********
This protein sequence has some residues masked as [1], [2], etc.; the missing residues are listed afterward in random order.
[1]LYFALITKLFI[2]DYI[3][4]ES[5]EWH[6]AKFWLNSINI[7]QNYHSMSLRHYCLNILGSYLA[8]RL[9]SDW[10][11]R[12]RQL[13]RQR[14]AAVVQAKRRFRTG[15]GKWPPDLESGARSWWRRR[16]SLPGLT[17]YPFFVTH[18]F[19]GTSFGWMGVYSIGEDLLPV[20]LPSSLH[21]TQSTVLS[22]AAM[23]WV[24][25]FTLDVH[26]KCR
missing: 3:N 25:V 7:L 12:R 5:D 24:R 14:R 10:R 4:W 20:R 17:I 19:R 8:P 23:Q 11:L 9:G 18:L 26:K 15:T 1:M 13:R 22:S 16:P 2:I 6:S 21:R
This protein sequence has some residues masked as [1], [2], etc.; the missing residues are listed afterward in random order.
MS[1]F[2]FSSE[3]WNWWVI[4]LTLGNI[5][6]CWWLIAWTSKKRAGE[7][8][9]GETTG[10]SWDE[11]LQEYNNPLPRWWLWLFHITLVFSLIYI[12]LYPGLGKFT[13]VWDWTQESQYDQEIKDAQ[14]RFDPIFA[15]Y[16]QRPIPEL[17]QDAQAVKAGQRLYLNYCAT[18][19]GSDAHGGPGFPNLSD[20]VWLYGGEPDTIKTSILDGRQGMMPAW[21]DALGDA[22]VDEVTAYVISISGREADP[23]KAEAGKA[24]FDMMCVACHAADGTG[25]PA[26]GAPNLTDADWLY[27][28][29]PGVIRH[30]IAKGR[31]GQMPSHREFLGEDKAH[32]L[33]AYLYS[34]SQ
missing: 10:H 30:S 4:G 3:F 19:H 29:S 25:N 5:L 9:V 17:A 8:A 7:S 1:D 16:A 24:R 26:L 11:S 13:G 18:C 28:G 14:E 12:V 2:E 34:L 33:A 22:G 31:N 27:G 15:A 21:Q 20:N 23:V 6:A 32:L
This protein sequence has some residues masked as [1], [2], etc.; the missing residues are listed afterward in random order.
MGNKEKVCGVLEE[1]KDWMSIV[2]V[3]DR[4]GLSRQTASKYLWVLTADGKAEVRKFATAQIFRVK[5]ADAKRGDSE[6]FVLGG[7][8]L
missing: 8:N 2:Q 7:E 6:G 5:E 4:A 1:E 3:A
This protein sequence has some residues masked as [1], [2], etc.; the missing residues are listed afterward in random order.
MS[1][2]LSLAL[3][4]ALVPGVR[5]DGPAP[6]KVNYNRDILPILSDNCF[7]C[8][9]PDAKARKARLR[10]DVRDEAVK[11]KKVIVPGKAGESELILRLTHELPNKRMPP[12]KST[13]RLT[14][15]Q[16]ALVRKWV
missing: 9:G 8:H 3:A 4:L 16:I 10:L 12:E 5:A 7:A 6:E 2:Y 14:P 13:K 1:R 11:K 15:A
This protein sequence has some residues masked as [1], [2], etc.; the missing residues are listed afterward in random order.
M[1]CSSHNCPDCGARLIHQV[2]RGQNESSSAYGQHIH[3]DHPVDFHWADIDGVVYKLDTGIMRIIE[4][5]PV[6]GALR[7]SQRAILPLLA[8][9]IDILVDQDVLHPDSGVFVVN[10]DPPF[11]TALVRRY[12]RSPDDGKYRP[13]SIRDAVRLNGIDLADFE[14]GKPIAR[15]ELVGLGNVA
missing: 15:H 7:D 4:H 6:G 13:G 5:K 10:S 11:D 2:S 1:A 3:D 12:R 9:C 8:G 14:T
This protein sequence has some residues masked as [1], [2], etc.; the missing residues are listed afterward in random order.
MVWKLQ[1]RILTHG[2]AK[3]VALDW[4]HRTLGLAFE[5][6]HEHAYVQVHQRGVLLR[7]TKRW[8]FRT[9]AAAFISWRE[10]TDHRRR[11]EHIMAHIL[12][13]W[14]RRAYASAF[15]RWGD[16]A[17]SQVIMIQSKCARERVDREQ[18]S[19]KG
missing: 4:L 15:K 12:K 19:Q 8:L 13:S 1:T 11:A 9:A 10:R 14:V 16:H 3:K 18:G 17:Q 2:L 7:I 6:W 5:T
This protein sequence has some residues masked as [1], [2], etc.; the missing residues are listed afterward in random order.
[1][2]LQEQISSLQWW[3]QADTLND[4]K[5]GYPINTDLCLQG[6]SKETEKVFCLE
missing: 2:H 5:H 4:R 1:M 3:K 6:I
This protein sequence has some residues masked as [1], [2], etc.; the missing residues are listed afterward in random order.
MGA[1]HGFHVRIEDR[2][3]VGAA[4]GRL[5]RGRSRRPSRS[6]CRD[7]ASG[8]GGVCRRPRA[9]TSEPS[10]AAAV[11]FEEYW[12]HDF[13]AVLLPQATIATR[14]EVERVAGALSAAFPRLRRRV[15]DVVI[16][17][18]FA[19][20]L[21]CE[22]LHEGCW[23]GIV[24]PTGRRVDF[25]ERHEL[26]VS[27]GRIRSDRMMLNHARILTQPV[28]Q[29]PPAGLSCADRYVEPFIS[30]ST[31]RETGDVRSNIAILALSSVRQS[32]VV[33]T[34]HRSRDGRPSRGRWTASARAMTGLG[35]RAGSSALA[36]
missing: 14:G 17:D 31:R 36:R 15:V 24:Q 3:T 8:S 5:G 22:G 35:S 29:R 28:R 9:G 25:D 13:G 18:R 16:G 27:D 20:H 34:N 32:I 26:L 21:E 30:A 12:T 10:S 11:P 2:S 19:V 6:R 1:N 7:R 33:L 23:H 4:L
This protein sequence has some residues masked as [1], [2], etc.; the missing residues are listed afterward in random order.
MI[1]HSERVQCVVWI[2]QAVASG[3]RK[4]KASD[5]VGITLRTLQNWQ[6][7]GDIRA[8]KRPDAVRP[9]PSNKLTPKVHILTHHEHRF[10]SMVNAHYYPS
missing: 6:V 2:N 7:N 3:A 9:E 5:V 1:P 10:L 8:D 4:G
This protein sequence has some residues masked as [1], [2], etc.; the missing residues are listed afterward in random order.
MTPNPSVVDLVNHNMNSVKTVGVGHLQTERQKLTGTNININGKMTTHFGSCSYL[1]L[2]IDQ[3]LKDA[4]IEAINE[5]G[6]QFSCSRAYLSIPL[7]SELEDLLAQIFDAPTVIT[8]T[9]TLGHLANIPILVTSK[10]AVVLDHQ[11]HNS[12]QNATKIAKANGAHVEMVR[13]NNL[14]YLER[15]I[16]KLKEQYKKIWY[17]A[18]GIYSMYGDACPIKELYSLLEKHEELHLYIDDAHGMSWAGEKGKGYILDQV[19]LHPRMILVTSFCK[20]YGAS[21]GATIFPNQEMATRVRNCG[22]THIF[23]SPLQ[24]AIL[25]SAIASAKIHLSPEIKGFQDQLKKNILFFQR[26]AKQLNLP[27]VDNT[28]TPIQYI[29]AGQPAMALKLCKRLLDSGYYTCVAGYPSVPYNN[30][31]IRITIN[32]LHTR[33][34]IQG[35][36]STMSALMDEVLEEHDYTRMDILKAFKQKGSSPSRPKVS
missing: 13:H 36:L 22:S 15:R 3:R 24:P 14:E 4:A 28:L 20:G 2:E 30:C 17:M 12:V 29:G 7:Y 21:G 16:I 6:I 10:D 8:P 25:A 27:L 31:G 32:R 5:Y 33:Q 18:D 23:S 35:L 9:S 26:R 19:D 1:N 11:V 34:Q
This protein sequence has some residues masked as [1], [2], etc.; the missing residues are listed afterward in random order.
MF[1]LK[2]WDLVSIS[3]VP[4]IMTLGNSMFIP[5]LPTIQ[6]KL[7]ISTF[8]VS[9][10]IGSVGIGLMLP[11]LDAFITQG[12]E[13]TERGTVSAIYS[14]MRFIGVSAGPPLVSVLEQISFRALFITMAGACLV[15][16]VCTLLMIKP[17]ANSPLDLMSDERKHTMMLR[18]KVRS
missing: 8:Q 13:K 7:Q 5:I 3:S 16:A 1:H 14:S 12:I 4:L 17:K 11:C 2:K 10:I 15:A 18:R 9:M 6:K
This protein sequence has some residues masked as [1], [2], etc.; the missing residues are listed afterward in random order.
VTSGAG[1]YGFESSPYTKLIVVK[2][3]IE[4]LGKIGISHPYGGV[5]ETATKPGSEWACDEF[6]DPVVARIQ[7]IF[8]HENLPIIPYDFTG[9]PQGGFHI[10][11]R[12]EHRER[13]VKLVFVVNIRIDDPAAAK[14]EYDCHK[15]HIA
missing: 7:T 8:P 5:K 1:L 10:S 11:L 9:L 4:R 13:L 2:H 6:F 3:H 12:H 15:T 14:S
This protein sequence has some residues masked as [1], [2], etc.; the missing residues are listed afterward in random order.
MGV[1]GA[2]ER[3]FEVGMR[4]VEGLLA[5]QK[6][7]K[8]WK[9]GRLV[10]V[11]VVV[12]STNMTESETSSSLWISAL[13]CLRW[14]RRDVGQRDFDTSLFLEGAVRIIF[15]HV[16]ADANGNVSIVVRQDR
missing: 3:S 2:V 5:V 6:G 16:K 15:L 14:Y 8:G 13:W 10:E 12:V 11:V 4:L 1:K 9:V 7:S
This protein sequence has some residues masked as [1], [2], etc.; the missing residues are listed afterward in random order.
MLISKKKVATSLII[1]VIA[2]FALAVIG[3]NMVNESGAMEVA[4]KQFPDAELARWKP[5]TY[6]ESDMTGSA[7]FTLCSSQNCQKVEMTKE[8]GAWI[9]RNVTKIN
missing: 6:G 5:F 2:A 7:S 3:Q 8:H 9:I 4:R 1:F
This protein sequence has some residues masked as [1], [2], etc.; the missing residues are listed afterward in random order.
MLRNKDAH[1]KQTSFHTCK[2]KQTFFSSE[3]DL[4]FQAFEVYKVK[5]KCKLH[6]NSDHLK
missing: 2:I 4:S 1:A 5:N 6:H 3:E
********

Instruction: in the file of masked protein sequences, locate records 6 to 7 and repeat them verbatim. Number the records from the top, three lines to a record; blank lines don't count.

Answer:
This protein sequence has some residues masked as [1], [2], etc.; the missing residues are listed afterward in random order.
MVWKLQ[1]RILTHG[2]AK[3]VALDW[4]HRTLGLAFE[5][6]HEHAYVQVHQRGVLLR[7]TKRW[8]FRT[9]AAAFISWRE[10]TDHRRR[11]EHIMAHIL[12][13]W[14]RRAYASAF[15]RWGD[16]A[17]SQVIMIQSKCARERVDREQ[18]S[19]KG
missing: 4:L 15:K 12:K 19:Q 8:L 13:S 1:T 11:A 9:A 10:R 14:V 16:H 3:K 18:G 17:Q 2:L 7:I 6:W 5:T
This protein sequence has some residues masked as [1], [2], etc.; the missing residues are listed afterward in random order.
[1][2]LQEQISSLQWW[3]QADTLND[4]K[5]GYPINTDLCLQG[6]SKETEKVFCLE
missing: 2:H 5:H 4:R 1:M 3:K 6:I